What Your Two Weeks Notice Says About You

girl leaving work after giving two weeks notice
There’s no getting around the awkwardness that comes with quitting a job even if you leave on the best of terms. Once you’ve made plans to move on, it’s tempting to duck out and make a hasty exit. This is especially the case if you’re unhappy with your current work environment. But it’s worthwhile to consider how you plan to give your notice and what that will say about you as a person.

The Minimal Effort Approach

You never cared for this job in the first place. Your co-workers are inconsiderate and your boss is unpredictable. You’ve already scored a new job and couldn’t care less about references from these guys. t your notice in a curt text message to your boss or call “out” and follow up with an aside about giving your notice. Those last two weeks are a joke. You hardly do anything when you do show up to work. You’re already daydreaming about your new job and how much better it’s going to be.
Giving your notice with one foot already out the door makes you look about as unprofessional as you can be. Even if you are unhappy in a job, it’s best to give your co-workers and supervisor a little consideration. Cutting out and leaving projects unfinished burdens everyone you are leaving behind. Don’t burn your bridges. You never know how well that new job will actually work out. You may find yourself calling up your old supervisor to see if they’ll either take you back. Or you might end up needing that job reference you thought you could get by without.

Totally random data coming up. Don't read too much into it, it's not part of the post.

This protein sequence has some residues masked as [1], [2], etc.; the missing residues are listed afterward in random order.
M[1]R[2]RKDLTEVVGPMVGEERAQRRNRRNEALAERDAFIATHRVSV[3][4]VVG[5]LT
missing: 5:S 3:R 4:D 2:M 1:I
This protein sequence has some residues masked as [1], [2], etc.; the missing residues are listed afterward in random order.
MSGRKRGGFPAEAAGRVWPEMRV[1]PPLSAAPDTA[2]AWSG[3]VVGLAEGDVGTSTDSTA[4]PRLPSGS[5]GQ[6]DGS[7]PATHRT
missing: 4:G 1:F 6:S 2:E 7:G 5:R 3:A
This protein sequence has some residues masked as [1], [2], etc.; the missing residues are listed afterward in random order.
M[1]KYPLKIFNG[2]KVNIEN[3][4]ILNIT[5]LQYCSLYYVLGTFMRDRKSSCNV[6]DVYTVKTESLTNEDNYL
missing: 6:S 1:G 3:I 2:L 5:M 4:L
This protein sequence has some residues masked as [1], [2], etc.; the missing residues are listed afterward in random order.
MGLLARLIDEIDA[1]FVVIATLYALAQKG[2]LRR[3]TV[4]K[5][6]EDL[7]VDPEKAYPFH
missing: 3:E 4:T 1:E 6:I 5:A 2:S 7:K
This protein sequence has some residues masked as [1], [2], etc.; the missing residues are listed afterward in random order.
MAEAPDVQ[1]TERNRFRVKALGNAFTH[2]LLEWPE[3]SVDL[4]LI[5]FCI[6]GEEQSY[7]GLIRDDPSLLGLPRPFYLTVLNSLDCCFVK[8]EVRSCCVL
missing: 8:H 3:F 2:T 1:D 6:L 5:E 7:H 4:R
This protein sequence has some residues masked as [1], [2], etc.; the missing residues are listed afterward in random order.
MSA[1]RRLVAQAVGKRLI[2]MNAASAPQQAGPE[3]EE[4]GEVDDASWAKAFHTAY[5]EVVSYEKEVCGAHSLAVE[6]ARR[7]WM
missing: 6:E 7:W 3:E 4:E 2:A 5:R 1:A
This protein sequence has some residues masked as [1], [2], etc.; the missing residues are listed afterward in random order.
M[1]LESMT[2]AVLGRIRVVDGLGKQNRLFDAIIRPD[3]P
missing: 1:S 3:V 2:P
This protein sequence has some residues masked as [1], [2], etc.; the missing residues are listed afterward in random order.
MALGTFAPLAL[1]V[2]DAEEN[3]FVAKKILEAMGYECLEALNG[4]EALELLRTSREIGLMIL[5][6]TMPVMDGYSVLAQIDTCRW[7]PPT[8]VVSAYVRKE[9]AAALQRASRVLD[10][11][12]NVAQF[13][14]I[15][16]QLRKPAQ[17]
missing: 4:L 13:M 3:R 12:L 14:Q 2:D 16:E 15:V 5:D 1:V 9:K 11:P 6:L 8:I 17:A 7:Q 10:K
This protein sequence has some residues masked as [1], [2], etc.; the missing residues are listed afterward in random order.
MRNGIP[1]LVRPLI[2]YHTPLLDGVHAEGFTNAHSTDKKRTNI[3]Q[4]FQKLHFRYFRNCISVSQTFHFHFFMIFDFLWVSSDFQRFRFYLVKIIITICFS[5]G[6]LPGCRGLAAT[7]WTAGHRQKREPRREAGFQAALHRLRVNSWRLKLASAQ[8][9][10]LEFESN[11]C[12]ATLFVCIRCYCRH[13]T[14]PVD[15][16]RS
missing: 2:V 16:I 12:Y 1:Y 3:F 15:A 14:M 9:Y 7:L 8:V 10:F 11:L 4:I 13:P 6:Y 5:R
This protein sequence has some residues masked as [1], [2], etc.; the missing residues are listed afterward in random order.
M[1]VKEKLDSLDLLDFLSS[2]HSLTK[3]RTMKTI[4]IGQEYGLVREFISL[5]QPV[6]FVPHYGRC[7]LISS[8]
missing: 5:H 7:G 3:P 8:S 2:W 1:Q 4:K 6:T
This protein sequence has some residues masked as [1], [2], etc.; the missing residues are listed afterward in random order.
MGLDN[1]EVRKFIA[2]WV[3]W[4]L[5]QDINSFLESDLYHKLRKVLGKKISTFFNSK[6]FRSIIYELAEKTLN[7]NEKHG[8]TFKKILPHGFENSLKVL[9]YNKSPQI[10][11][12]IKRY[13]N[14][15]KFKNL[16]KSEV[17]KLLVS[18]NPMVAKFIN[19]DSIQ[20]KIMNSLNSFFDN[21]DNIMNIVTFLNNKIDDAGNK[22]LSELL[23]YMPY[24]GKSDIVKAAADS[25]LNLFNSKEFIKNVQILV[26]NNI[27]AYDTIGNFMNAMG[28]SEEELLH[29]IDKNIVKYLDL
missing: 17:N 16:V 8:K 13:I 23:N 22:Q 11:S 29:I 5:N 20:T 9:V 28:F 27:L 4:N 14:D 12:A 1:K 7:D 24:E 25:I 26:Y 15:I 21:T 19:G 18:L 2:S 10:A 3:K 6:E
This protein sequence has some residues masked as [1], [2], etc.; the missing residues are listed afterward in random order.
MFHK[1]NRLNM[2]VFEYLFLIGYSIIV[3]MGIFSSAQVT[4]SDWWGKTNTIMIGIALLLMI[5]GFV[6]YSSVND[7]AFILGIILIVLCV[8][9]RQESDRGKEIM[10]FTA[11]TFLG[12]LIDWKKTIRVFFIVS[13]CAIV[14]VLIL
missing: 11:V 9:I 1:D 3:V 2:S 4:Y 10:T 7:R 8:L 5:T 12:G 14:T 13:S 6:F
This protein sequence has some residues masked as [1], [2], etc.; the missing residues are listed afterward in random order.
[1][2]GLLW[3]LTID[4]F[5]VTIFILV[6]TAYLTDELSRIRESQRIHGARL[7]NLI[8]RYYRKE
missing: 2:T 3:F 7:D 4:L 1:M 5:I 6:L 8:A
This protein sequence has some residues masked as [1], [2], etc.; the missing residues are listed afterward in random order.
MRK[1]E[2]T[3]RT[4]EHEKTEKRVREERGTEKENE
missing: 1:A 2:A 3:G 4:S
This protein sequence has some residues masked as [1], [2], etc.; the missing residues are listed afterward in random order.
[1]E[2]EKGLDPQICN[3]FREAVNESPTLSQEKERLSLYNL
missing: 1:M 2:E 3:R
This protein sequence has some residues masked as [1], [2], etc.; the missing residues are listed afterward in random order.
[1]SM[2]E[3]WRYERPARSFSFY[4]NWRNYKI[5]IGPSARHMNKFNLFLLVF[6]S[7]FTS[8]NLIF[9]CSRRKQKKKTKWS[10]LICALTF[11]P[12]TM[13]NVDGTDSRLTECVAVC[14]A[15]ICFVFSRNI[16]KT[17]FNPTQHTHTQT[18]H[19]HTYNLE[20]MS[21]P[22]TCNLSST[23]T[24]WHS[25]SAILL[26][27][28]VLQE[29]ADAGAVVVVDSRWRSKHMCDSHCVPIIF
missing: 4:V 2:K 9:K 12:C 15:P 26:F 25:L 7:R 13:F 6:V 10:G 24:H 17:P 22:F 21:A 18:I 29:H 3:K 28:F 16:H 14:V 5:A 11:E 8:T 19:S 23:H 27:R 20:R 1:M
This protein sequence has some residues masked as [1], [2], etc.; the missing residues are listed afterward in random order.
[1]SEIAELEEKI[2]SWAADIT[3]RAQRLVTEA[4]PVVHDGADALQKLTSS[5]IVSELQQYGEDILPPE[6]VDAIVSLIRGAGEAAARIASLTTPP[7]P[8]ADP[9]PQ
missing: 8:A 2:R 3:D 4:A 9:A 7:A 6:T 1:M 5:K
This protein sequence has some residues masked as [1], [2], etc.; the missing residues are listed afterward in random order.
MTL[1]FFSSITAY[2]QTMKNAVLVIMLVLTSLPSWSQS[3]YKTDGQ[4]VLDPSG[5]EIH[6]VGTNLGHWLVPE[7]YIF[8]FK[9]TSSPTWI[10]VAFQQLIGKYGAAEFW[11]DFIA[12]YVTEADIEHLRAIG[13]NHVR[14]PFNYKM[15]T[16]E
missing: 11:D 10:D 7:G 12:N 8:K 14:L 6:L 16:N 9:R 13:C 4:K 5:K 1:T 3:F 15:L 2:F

The Passive but Polite Method

You want to bow out of this job with grace but your boss is a little terrifying. Things are uncomfortable and that’s half the reason why you decided to leave. You know it’s important to give an official statement of resignation. So you draft a professional letter and leave it on your boss’s desk when they aren’t around. All you know is, you don’t want to be around to see their face when they get the news.
Leaving a job can feel like an uncomfortable break-up. You don’t want to have to explain yourself or why you’re unhappy. You want them to acknowledge it, accept it, and let you go. But being a coward in a professional break-up doesn’t do you any favors. A good supervisor will respect you for taking the initiative to change the situation. If you approach your departure with confidence, you’re sure to leave on a high note.

The Gracious Professional Departure

The best way to go about giving your notice is in a face-to-face private conversation. You want everyone to know that you are leaving with mixed feelings. You want them to know you appreciate the opportunities you’ve had there. You don’t have to have a heart-to-heart with your boss about every little reason you are leaving. An in-person conversation allows them discuss the logistics, and even congratulate you. Keep those professional ties intact so you can use them for future opportunities.